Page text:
Given the disgraceful way in which the Opposition—particularly the hon. Member for Peckham (Ms Harman)—sought to exploit the alleged connection between bovine spongiform encephalopathy and CJD, will my right hon. Friend confirm the latest results which show that the new strain of CJD is occurring in countries that are BSE-free, including many European countries? Does he agree with Dr. Paul Brown, the director of the United States Health Authority and a world expert on the subject, who has said that the incidence of three or four cases of the new strain of CJD in Europe will blow out of the water the thesis that the new strain is caused by BSE? The hon. Member for Peckham will then have to apologise.
I entirely agree with my hon. Friend about the disreputable behaviour of the hon. Member for Peckham in seeking to feed public fears during the early stages of the argument. As to the incidence of the new strain of CJD, so far there has been one confirmed case outside the United Kingdom in France, although, as my hon. Friend rightly says, it is important that we continue to cast the net widely. That approach was supported by the World Health Organisation in May. The work is being co-ordinated from the British Government CJD surveillance centre in Edinburgh, which is recognised as a world centre of expertise in the matter.
Does the Secretary of State recall that, when he made his statement on this issue in March, I pressed him about resources for research into CJD? Does he therefore understand my surprise at discovering, when I visited the Western general hospital in Edinburgh a week last Friday, that, although verbal promises have been made about additional resources, it has received nothing in writing and, basically, it has the same team as was working in March; that those doctors still have to carry out their responsibilities without the certainty of additional hands to share the work; and that, in the past fortnight, only advertisements have appeared—produced jointly by the Department for Health and the Medical Research Council—for research to be undertaken by those who are dedicated to the work? Is it not time that we gave priority to that work and made resources available? It is a scandal that, three months on, that is not being done.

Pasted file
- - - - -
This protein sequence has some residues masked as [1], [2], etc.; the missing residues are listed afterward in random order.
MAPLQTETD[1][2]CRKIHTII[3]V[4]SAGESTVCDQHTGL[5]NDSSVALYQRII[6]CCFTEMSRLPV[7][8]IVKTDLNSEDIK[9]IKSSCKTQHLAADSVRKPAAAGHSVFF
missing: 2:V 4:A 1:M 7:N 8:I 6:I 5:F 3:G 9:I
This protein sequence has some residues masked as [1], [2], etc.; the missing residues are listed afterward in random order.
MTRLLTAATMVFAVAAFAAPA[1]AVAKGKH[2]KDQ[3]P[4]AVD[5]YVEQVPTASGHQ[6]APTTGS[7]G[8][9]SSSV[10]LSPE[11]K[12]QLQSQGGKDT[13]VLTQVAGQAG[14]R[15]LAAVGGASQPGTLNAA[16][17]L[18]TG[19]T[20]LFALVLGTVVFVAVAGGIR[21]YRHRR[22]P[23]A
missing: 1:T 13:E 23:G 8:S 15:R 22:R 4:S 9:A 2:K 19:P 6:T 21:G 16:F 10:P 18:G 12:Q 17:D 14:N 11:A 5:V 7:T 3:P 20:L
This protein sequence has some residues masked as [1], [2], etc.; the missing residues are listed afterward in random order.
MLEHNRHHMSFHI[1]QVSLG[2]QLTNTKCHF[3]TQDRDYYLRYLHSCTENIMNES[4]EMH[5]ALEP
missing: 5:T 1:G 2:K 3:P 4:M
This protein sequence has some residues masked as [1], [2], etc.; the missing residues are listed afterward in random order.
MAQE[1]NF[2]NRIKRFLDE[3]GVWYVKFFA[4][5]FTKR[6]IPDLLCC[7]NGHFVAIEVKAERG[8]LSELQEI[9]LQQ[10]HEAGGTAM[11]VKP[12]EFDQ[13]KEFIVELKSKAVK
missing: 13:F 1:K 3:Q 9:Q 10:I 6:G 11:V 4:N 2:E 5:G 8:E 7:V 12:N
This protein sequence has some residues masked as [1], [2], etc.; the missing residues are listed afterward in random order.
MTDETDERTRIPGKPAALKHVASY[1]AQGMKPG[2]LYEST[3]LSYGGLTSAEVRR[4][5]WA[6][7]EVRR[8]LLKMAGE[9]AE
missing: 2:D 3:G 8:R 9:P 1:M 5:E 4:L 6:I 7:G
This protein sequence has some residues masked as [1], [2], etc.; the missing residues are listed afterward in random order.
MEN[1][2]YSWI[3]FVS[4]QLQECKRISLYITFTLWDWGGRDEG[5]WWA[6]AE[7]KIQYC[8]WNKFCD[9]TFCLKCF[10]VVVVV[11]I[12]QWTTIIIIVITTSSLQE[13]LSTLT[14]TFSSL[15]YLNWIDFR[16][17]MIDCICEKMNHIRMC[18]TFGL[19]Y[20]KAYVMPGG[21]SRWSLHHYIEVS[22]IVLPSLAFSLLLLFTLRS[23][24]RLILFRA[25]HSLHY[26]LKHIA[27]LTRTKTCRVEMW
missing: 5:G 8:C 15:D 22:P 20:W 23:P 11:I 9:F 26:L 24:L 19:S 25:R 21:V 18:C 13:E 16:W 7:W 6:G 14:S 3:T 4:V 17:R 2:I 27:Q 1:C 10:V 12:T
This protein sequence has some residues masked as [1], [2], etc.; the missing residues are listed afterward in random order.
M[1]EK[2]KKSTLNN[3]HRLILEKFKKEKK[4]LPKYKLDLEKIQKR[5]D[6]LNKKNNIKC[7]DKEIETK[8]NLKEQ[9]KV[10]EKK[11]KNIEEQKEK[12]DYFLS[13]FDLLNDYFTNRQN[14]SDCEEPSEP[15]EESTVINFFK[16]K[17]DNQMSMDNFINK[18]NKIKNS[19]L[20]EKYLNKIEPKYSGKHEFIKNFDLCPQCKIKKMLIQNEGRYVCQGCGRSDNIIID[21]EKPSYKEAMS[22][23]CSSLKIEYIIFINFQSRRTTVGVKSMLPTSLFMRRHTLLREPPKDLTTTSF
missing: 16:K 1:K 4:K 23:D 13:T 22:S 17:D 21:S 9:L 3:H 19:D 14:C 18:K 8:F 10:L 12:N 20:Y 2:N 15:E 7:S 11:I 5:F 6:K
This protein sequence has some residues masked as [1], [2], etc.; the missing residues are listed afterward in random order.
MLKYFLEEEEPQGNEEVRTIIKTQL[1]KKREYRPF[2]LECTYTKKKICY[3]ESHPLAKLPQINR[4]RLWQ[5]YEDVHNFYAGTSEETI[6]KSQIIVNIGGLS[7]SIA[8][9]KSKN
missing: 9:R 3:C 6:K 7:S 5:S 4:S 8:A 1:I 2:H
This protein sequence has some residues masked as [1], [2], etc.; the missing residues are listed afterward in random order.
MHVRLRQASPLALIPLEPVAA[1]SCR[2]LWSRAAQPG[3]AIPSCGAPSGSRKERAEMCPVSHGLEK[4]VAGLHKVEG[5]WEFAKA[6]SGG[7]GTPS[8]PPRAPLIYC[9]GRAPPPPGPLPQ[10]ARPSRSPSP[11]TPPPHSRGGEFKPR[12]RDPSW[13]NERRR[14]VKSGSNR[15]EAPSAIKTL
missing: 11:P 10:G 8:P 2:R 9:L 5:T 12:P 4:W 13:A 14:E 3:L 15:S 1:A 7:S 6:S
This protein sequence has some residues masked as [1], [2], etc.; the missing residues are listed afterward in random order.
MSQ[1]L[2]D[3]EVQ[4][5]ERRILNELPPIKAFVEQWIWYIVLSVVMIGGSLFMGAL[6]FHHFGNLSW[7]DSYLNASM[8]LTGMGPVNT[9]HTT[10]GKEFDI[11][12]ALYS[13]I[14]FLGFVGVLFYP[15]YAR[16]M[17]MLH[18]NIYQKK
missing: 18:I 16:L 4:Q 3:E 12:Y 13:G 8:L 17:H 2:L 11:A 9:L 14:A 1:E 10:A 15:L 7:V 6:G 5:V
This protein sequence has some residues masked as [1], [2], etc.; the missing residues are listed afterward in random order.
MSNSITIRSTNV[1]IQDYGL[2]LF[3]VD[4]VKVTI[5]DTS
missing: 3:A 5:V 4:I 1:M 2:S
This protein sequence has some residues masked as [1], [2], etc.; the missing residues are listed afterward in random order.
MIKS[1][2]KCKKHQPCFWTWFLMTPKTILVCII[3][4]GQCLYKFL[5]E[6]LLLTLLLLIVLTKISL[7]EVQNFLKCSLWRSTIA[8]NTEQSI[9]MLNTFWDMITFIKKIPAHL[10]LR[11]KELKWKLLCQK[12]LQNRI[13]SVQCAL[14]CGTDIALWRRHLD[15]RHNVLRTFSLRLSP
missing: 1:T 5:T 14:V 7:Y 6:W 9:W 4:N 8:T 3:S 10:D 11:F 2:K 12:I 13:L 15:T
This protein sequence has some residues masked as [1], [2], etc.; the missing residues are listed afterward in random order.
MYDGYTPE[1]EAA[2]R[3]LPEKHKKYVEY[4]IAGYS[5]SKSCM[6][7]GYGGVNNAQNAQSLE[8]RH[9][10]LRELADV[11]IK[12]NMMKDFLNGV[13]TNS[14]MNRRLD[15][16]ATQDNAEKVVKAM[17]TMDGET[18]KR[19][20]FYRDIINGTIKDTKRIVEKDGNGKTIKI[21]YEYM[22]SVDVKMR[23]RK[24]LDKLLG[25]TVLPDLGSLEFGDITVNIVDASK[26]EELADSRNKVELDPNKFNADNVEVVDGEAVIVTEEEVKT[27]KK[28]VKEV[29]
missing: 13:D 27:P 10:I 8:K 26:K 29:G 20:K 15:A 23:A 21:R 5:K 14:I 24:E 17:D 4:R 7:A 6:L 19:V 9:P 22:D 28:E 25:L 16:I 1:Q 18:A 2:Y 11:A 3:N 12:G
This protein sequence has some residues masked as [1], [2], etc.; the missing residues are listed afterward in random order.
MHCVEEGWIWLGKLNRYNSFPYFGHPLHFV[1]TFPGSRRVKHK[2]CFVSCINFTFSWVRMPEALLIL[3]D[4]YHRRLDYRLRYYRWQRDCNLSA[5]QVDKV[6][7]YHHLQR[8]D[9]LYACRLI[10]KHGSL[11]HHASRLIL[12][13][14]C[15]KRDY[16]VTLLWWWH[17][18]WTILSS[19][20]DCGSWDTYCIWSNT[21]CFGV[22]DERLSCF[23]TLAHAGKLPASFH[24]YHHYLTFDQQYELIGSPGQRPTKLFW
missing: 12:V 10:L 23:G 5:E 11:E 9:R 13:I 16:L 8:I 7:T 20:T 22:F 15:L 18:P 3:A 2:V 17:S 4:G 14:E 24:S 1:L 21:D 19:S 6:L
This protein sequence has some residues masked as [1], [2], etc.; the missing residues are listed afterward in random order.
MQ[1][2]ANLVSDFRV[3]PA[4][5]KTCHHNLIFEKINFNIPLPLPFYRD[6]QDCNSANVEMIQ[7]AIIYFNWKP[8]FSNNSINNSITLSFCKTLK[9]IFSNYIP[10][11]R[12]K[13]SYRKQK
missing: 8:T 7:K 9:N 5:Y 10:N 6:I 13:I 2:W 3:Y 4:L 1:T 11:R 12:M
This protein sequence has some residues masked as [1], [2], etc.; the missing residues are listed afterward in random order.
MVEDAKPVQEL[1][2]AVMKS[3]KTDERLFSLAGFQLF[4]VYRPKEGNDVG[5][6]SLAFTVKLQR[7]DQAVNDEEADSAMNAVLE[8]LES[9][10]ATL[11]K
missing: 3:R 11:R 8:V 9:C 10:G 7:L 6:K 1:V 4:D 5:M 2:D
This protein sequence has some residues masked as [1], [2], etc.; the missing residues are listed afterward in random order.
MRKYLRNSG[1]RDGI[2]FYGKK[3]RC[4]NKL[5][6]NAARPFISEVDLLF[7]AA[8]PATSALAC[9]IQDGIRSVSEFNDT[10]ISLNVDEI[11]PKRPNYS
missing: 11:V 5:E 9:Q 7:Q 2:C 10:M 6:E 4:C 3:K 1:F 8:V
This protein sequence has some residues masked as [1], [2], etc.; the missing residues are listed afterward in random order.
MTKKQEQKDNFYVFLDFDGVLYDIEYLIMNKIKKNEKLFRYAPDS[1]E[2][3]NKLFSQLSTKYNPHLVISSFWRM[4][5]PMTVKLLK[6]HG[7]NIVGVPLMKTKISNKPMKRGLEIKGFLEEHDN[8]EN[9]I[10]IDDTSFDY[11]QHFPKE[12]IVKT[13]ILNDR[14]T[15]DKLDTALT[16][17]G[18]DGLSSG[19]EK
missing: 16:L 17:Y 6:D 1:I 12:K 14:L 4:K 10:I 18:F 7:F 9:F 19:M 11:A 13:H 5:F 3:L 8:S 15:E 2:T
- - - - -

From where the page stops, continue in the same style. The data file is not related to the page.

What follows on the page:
The hon. Gentleman is absolutely right to say that the people doing the work are leading practitioners in the relevant medical fields. I make no apology for that, since they are best placed to make the necessary judgments to ensure that we understand the issue properly. On resources and the development of the research programme, I announced to the House in March that the Government support such development, and the hon. Gentleman has just reported the fact that that development is going ahead.
Will my hon. Friend confirm that the European country that has the highest incidence of CJD is Austria, and that international studies indicate that there is no correlation between the incidence of CJD and behavioural patterns, such as whether one eats beef or meat or is merely a stupid vegan?